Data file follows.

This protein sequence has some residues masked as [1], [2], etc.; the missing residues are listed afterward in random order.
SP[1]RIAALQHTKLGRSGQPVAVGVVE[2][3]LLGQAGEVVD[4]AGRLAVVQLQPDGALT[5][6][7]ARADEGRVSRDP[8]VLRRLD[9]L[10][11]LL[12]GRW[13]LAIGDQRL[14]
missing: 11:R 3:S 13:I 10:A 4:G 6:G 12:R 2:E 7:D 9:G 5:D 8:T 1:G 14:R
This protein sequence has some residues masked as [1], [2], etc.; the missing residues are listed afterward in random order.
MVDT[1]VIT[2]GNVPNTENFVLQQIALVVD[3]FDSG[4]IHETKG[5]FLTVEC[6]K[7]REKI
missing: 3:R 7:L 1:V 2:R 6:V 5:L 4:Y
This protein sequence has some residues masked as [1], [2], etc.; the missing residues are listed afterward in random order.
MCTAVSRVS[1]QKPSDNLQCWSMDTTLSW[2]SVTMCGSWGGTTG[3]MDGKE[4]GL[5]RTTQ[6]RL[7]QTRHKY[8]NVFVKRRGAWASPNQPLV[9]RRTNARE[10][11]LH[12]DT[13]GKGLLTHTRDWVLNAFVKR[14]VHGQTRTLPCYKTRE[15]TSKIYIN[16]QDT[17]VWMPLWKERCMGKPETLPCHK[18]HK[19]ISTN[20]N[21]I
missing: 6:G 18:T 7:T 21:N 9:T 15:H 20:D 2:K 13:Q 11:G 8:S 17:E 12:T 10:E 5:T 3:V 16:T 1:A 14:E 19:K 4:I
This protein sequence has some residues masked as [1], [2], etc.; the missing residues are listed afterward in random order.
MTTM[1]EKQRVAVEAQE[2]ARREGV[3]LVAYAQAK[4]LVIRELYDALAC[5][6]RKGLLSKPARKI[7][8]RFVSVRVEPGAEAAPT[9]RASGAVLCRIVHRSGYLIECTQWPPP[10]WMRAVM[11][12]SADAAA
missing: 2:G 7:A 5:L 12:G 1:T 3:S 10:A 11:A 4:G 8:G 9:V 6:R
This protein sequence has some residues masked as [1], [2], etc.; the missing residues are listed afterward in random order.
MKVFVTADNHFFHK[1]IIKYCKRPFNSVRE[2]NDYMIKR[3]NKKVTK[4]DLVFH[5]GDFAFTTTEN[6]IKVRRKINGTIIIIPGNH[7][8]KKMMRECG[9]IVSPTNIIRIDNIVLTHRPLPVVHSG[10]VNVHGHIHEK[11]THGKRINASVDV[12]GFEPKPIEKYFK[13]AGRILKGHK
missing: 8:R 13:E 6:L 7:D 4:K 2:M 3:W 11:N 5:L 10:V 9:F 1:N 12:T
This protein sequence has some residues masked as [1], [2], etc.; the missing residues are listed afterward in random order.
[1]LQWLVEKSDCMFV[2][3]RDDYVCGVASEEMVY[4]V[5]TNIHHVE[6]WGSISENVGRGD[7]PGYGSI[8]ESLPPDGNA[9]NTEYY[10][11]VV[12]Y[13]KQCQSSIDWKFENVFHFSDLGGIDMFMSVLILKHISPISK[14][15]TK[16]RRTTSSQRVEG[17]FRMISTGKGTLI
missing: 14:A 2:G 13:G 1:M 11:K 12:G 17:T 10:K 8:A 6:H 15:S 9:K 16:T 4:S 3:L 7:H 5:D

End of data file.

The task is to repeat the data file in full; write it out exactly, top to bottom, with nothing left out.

This protein sequence has some residues masked as [1], [2], etc.; the missing residues are listed afterward in random order.
SP[1]RIAALQHTKLGRSGQPVAVGVVE[2][3]LLGQAGEVVD[4]AGRLAVVQLQPDGALT[5][6][7]ARADEGRVSRDP[8]VLRRLD[9]L[10][11]LL[12]GRW[13]LAIGDQRL[14]
missing: 11:R 3:S 13:I 10:A 4:G 6:G 12:R 2:E 7:D 9:G 5:D 8:T 1:G 14:R
This protein sequence has some residues masked as [1], [2], etc.; the missing residues are listed afterward in random order.
MVDT[1]VIT[2]GNVPNTENFVLQQIALVVD[3]FDSG[4]IHETKG[5]FLTVEC[6]K[7]REKI
missing: 3:R 7:L 1:V 2:R 6:V 5:L 4:Y
This protein sequence has some residues masked as [1], [2], etc.; the missing residues are listed afterward in random order.
MCTAVSRVS[1]QKPSDNLQCWSMDTTLSW[2]SVTMCGSWGGTTG[3]MDGKE[4]GL[5]RTTQ[6]RL[7]QTRHKY[8]NVFVKRRGAWASPNQPLV[9]RRTNARE[10][11]LH[12]DT[13]GKGLLTHTRDWVLNAFVKR[14]VHGQTRTLPCYKTRE[15]TSKIYIN[16]QDT[17]VWMPLWKERCMGKPETLPCHK[18]HK[19]ISTN[20]N[21]I
missing: 6:G 18:T 7:T 21:N 9:T 15:H 20:D 2:K 13:Q 11:G 8:S 17:E 12:T 10:E 5:T 3:V 16:T 1:A 14:E 19:K 4:I
This protein sequence has some residues masked as [1], [2], etc.; the missing residues are listed afterward in random order.
MTTM[1]EKQRVAVEAQE[2]ARREGV[3]LVAYAQAK[4]LVIRELYDALAC[5][6]RKGLLSKPARKI[7][8]RFVSVRVEPGAEAAPT[9]RASGAVLCRIVHRSGYLIECTQWPPP[10]WMRAVM[11][12]SADAAA
missing: 2:G 7:A 5:L 12:G 1:T 3:S 10:A 11:A 4:G 8:G 9:V 6:R
This protein sequence has some residues masked as [1], [2], etc.; the missing residues are listed afterward in random order.
MKVFVTADNHFFHK[1]IIKYCKRPFNSVRE[2]NDYMIKR[3]NKKVTK[4]DLVFH[5]GDFAFTTTEN[6]IKVRRKINGTIIIIPGNH[7][8]KKMMRECG[9]IVSPTNIIRIDNIVLTHRPLPVVHSG[10]VNVHGHIHEK[11]THGKRINASVDV[12]GFEPKPIEKYFK[13]AGRILKGHK
missing: 8:R 13:E 6:L 7:D 4:K 2:M 3:W 11:N 5:L 10:V 9:F 1:N 12:T
This protein sequence has some residues masked as [1], [2], etc.; the missing residues are listed afterward in random order.
[1]LQWLVEKSDCMFV[2][3]RDDYVCGVASEEMVY[4]V[5]TNIHHVE[6]WGSISENVGRGD[7]PGYGSI[8]ESLPPDGNA[9]NTEYY[10][11]VV[12]Y[13]KQCQSSIDWKFENVFHFSDLGGIDMFMSVLILKHISPISK[14][15]TK[16]RRTTSSQRVEG[17]FRMISTGKGTLI
missing: 14:A 2:G 13:G 1:M 11:K 12:G 17:T 10:K 8:A 6:H 15:S 9:K 16:T 4:S 3:L 7:H 5:D